It must first be noted that the 6-year limitation period remains the starting point. Section 6A only applies to actions brought after the expiration of the said six years, and where the claim is for damages for negligence not involving personal injury. Further, such action must be brought within three years from the "starting date" and is subject to a longstop of 15 years. In this respect, the Act is similar to the corresponding legislation in the United Kingdom and Singapore.

The expression "starting date", as defined in section 6A(4)(a), means "the earliest date on which the plaintiff or any person in whom the cause of action was vested before him first had both the knowledge required ... and a right to bring such action."

Accordingly, the commencement of the limitation period hinges on when a person first had knowledge. Section 6A(4)(b) provides that a person is deemed to have the requisite knowledge when he knows of:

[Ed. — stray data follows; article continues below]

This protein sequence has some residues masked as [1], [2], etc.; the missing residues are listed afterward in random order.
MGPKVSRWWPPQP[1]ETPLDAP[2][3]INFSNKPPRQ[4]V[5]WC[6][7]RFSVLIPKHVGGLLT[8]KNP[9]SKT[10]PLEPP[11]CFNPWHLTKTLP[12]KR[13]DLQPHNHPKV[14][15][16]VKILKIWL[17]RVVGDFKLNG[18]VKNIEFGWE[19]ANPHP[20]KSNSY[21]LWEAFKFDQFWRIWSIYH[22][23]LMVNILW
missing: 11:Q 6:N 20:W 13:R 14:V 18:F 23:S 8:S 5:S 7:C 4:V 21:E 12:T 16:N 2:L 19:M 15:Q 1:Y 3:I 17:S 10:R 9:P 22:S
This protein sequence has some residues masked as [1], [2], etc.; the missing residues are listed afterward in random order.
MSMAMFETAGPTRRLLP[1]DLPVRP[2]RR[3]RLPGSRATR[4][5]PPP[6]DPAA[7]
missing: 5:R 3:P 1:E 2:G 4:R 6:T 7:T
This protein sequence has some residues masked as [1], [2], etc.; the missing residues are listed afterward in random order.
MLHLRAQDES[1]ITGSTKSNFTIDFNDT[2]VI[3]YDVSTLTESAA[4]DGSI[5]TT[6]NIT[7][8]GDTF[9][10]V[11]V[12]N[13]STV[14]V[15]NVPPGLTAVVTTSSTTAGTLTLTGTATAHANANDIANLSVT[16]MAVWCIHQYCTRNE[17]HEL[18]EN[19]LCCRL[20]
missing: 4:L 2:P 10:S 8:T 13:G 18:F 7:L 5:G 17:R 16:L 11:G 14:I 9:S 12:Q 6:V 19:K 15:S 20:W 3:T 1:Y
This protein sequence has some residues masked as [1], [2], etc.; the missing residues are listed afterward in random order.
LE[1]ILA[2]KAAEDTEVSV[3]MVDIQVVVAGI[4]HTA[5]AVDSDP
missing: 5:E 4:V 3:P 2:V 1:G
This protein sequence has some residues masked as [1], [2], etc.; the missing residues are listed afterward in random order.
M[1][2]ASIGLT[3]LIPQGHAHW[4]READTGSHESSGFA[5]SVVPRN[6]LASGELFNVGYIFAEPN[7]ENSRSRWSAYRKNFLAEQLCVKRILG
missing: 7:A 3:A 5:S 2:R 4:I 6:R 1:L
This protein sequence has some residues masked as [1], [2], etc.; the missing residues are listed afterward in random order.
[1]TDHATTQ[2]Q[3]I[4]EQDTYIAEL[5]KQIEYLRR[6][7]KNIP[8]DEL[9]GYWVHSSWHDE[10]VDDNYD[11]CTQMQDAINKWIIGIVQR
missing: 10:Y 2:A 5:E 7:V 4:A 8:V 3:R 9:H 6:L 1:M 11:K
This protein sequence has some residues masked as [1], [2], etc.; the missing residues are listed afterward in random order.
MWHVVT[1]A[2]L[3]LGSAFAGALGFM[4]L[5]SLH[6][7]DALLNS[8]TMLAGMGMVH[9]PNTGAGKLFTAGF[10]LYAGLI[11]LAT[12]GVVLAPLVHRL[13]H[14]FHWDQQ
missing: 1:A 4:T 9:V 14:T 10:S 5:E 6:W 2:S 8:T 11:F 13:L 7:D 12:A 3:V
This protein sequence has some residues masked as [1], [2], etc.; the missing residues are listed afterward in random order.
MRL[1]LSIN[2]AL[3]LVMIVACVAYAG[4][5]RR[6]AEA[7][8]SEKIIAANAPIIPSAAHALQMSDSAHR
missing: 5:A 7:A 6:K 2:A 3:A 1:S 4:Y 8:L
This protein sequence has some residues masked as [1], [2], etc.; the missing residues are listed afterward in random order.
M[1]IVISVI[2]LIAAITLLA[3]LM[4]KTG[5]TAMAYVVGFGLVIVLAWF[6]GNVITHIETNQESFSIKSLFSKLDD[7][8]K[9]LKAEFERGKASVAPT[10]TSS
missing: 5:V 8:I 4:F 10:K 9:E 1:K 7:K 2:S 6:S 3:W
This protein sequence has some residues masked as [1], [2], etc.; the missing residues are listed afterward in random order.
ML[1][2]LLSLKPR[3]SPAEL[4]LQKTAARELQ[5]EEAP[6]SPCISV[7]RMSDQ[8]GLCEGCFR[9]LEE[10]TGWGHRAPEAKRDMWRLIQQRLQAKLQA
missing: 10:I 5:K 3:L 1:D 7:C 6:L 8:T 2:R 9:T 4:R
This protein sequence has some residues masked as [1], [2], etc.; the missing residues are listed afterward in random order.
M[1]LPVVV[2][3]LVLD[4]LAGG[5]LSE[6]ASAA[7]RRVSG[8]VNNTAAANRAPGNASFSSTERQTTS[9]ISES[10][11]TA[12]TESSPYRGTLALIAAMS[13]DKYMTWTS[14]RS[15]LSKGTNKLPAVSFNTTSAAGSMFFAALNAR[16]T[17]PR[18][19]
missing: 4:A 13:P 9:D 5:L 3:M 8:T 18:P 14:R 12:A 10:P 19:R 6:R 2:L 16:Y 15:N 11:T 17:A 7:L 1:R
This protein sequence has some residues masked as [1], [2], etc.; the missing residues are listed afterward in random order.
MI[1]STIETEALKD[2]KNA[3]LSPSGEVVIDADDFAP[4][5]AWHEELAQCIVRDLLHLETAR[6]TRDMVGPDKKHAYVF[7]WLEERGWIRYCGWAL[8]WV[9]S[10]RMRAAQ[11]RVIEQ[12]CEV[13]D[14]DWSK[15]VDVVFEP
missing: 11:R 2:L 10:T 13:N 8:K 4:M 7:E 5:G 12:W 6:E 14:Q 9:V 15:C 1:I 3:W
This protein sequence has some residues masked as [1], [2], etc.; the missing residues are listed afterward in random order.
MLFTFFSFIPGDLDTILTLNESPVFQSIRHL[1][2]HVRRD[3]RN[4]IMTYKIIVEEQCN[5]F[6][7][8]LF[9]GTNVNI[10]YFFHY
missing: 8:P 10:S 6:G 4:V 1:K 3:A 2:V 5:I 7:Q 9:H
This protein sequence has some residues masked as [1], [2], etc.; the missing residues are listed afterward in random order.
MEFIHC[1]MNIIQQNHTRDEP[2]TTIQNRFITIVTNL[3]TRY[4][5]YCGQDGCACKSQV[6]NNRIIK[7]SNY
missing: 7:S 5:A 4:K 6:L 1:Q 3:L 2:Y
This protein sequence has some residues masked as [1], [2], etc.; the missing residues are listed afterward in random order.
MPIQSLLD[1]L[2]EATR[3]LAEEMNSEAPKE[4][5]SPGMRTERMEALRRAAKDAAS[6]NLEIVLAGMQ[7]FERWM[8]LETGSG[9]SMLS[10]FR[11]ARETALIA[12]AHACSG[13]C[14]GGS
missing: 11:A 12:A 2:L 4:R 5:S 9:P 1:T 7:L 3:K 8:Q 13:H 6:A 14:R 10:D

1. the material facts about the damage for which damages are claimed; and
  2. other facts relevant to the action, including: (i) that the damage is attributable in whole or in part to the alleged negligence; (ii) the identity of the defendant; and (iii) where it is alleged that the act or omission was by a third party, the identity of the third party and the additional facts supporting the action against the defendant.

A plaintiff is deemed to have knowledge of facts which he, or any person in whom the cause of action was vested before him, might be reasonably expected to have acquired from facts observable or ascertainable by him, or with the help of appropriate expert advice which is reasonable for him to seek.

MORE OR LESS THAN IT SEEMS?

Read on its own, section 6A of the Act appears to be wide enough to cover all instances of negligence. However, is that necessarily the case?